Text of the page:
Feeling the heat?
Wednesday, 21 December 2010
Feeling the heat?
With summer upon us in full force, Horizons Regional Council’s annual water testing at popular swimming and recreational spots is well underway, giving people the information they need to escape the heat.
Horizons does weekly monitoring of water quality at 13 swimming spots. Based on the results, the spots are given a green light when it’s good to swim, amber when precaution should be taken, and red if it’s best not to swim.
Test results for the week of 15 December show 10 of the 13 spots have a green light. Results provide a guide to water health at the time of testing but swimmers should use the following rule of thumb before jumping in, as water quality can change daily based on the weather:
It is safest to wait three days after rain before swimming
at river swimming spots.
• If the water looks clean and clear, and it’s a sunny day, you should be good to go.
In addition to the weekly testing at some spots, there are 29 popular swimming areas that have a permanent grading system, based on knowledge of the water quality at the sites.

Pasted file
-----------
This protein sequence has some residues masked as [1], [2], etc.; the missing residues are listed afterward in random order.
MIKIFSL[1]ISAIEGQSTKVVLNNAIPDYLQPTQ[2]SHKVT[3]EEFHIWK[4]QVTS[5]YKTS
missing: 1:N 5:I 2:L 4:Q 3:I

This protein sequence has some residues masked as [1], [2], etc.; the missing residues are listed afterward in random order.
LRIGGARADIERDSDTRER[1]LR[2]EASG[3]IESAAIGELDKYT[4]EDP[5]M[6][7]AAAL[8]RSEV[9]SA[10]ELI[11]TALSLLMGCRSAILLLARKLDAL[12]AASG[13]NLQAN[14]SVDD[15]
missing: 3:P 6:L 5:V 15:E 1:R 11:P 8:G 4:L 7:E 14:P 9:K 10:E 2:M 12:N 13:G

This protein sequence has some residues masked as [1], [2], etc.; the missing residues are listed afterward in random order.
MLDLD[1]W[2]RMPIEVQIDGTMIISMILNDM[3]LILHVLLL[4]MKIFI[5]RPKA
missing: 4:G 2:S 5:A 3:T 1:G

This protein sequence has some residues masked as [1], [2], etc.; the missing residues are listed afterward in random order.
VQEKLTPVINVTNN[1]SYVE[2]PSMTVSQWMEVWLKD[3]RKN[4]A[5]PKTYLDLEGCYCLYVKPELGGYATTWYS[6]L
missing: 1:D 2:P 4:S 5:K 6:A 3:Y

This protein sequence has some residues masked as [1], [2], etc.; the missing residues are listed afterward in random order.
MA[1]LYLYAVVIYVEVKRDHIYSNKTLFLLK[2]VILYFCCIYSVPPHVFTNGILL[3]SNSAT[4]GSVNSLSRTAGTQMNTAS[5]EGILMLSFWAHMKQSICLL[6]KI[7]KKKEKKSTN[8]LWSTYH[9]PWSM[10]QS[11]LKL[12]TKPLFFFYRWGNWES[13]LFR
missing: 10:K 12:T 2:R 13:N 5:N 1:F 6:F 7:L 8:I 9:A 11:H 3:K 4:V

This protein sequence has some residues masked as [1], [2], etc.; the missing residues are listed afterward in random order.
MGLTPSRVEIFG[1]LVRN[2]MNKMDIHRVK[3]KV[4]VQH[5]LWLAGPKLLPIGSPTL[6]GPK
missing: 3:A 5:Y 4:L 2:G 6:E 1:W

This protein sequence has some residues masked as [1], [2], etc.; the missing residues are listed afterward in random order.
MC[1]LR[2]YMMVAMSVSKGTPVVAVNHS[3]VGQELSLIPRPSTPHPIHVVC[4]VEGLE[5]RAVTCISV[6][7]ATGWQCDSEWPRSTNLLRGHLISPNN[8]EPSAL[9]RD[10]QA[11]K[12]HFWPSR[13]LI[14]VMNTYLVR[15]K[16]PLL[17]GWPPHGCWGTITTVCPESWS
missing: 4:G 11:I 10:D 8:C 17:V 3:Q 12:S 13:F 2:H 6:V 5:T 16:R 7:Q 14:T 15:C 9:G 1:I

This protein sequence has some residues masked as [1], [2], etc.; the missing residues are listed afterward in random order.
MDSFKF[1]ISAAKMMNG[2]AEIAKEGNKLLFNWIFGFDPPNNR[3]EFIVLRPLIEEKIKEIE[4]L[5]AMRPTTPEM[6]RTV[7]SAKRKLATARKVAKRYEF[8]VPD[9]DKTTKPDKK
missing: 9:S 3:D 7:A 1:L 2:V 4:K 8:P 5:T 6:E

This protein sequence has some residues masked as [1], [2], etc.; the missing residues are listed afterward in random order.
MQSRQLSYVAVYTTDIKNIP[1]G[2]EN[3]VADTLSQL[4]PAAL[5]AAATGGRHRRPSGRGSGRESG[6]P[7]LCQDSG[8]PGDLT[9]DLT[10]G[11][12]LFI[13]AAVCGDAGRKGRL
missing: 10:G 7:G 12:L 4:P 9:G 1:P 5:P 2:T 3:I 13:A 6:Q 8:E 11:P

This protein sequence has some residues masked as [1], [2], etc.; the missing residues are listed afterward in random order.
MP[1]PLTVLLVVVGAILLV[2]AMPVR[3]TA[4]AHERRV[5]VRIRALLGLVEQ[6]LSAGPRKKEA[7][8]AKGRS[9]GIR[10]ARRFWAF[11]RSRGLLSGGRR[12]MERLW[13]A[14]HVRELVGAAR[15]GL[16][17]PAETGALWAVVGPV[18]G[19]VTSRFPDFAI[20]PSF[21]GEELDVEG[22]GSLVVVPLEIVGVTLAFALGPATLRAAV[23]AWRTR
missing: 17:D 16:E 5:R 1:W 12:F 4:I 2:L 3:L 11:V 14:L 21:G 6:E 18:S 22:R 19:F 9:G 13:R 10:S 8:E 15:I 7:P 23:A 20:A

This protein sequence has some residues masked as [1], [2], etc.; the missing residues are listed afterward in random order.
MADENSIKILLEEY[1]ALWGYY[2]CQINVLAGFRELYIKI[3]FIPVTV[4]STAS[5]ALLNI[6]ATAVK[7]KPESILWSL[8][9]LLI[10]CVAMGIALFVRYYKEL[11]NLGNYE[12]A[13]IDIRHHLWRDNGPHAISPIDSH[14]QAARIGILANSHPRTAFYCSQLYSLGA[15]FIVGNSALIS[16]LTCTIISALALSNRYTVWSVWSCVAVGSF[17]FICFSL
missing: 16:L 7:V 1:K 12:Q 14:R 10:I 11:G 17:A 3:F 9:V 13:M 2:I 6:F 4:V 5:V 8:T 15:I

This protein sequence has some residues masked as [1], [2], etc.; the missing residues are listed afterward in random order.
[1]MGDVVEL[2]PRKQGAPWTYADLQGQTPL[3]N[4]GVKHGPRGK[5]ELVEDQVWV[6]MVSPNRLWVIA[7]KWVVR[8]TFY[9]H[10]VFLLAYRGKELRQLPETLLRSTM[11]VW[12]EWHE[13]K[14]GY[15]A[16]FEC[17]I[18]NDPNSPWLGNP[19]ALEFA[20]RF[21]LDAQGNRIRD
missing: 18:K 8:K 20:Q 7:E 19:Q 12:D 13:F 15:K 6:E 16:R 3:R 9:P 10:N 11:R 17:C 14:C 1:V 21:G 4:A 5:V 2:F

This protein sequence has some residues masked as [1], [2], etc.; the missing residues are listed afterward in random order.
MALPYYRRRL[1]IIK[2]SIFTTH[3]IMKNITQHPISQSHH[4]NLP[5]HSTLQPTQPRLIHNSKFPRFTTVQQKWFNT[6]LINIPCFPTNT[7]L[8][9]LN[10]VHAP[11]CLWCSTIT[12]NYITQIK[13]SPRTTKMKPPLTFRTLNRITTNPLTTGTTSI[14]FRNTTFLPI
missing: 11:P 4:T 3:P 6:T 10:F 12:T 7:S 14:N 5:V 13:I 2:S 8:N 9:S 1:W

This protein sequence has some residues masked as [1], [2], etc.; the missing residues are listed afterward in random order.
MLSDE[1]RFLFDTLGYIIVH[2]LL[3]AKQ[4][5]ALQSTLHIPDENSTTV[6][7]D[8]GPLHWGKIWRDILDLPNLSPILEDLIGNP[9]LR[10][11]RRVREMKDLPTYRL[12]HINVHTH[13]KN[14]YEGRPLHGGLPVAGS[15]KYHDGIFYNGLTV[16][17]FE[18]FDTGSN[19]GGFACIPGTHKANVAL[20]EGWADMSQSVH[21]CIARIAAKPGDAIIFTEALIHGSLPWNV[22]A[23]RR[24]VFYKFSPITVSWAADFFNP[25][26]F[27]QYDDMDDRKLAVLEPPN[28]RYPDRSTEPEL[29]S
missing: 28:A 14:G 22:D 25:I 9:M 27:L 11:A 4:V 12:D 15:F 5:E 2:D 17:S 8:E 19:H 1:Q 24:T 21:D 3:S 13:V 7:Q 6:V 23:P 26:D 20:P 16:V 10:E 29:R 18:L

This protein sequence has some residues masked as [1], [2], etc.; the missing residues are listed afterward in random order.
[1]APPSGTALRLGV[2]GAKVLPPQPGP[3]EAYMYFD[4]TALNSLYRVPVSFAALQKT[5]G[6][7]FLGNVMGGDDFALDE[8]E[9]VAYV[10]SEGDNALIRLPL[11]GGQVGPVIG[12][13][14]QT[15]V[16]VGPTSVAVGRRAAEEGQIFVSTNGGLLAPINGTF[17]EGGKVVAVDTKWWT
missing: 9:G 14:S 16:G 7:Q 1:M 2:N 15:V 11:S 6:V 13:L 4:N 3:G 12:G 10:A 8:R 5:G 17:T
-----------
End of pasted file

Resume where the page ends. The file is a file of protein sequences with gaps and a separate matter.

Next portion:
The top grades for beaches listed on the website are Foxton, Himatangi Waitarere and Castle Cliff.
Top river spots listed are Kahuterawa Stream, Ohau River at Gladstone Reserve and Kimberley Reserve, Pohangina River at Totara Reserve, Rangitikei River at Mangaweka, and Tokomaru River at Horseshoe Bend.
As well as making the results available on the Horizons Regional Council website, www.horizons.govt.nz, a Facebook page, www.facebook.com/Horizonsswimspots has been set up so people can post updates on the conditions at their favourite spots and ask questions about water quality
Horizons’ chief executive Michael McCartney hopes people get out there this summer and enjoy what the Region has to offer.
‘’It’s important the public understand their river and that there are great places to swim. When the conditions are right people should go for it. Equally, it’s important for the community to know when or where it’s not wise to use the river.”
We want people to take a look on our website, get chatting on Facebook and ask questions and get to know their rivers, he said.